I've made no secret of the fact that I'm not a huge Jeff Van Gundy fan, so I'm pleased to discover that the Houston Rockets, after several days of ambiguation, have finally relieved him of head coaching duties.
This isn't to say that Van Gundy was a horrible coach. His record with the Rockets - 182-146 over four seasons - isn't exactly miserable. And, to his credit, when he took over as coach prior to the 2003-04 season he led the Rockets to their first playoff appearance since 1999. During his four years at the helm, the Rockets went to the playoffs three times. But they never made it past the first round, and this simply wasn't enough for local fans who long for a return to the Clutch City glory days of yore. The most recent playoff apperance, which the Rockets lost in seven games to the Utah Jazz, was especially disappointing given the fact that the team had a relatively successful season, enjoyed home-court advantage in the series, and were up on Utah two games to none early on.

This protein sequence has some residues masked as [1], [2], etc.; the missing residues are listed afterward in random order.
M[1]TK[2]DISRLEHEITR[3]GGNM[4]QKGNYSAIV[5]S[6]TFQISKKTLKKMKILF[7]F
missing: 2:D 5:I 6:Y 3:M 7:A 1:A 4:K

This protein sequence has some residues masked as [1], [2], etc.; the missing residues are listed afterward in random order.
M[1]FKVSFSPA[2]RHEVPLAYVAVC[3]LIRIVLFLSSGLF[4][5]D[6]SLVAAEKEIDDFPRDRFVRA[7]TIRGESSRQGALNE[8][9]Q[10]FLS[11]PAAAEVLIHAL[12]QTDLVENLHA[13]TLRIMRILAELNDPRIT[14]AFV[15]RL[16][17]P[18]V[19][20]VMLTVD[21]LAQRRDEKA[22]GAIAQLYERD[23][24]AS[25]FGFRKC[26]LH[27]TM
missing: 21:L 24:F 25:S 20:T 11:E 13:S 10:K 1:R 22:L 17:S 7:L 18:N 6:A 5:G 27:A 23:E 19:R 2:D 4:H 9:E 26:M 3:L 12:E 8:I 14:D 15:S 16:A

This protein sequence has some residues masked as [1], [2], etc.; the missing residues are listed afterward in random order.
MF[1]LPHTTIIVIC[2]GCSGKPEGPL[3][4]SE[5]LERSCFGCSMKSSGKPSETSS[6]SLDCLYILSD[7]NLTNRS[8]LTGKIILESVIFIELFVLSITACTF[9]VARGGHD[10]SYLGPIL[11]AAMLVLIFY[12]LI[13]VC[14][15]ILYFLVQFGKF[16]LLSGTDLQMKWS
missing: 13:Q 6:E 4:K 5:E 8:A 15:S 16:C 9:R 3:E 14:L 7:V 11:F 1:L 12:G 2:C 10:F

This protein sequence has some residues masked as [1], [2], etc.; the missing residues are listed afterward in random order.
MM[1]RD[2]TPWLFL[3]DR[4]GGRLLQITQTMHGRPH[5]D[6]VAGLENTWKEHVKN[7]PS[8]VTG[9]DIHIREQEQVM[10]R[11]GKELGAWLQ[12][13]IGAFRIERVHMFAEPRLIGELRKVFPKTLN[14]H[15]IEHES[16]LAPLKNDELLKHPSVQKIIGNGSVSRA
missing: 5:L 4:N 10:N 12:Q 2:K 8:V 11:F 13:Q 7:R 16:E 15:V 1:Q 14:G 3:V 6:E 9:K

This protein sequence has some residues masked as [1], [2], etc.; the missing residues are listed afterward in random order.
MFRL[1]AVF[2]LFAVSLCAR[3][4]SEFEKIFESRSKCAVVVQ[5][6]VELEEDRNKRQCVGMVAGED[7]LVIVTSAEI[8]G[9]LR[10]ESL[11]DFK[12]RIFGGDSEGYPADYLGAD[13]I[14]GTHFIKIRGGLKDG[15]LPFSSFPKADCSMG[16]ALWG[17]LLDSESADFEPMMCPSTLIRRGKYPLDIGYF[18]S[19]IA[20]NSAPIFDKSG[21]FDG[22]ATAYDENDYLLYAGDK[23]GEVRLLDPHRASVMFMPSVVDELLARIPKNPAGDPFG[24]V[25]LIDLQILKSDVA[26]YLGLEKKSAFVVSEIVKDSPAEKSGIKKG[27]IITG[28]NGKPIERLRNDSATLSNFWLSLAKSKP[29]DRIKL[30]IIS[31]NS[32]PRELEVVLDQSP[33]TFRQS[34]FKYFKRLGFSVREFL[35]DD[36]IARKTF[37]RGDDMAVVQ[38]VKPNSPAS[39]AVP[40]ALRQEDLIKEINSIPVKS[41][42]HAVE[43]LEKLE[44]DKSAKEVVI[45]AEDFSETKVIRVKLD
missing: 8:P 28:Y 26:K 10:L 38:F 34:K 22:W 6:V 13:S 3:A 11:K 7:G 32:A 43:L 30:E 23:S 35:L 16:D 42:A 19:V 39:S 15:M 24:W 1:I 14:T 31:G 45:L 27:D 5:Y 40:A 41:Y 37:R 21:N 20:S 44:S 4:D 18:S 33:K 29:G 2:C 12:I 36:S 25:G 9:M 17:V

I've read other criticisms of Van Gundy that dealt with his coaching style: that it was not sufficiently offensive-minded, or that it was too rigid. I really can't evaluate those criticisms; my biggest gripe about him was his cranky persona (hence, the "Van Grumpy" nickname). Every time the Rockets won, he got in front of a TV camera to complain about the team. Every time the Rockets lost, he got in front of a TV camera to complain about the team even more. How are you supposed to instill confidence in your fans - much less your players - with that sulky attitude?
But neither his coaching style nor his persona had as much to do with his firing as his lack of success in the playoffs: those are the only results that matter. And Van Gundy, in spite of having talent like Tracy McGrady and Yao Ming at his disposal, could never get past the first round.
Getting rid of Van Gundy will not "fix" the Rockets. Their biggest problem - lousy management - is not going to go away until Les Alexander sells the team to a competent owner (the ham-fisted manner in which Alexander and the Rockets' front office handled Van Gundy's departure is, ironically, the latest example of such poor management). It also remains to be seen how much better Van Gundy's replacement - rumored to be longtime NBA coach Rick Adelman - will be. But this was a move that the Rockets simply needed to make, lest they become even more irrelevant to the local sports scene than they already are. Van Gundy is a good guy; he is not a bad basketball coach by any means. But it was simply time for him, and the Rockets, to move on.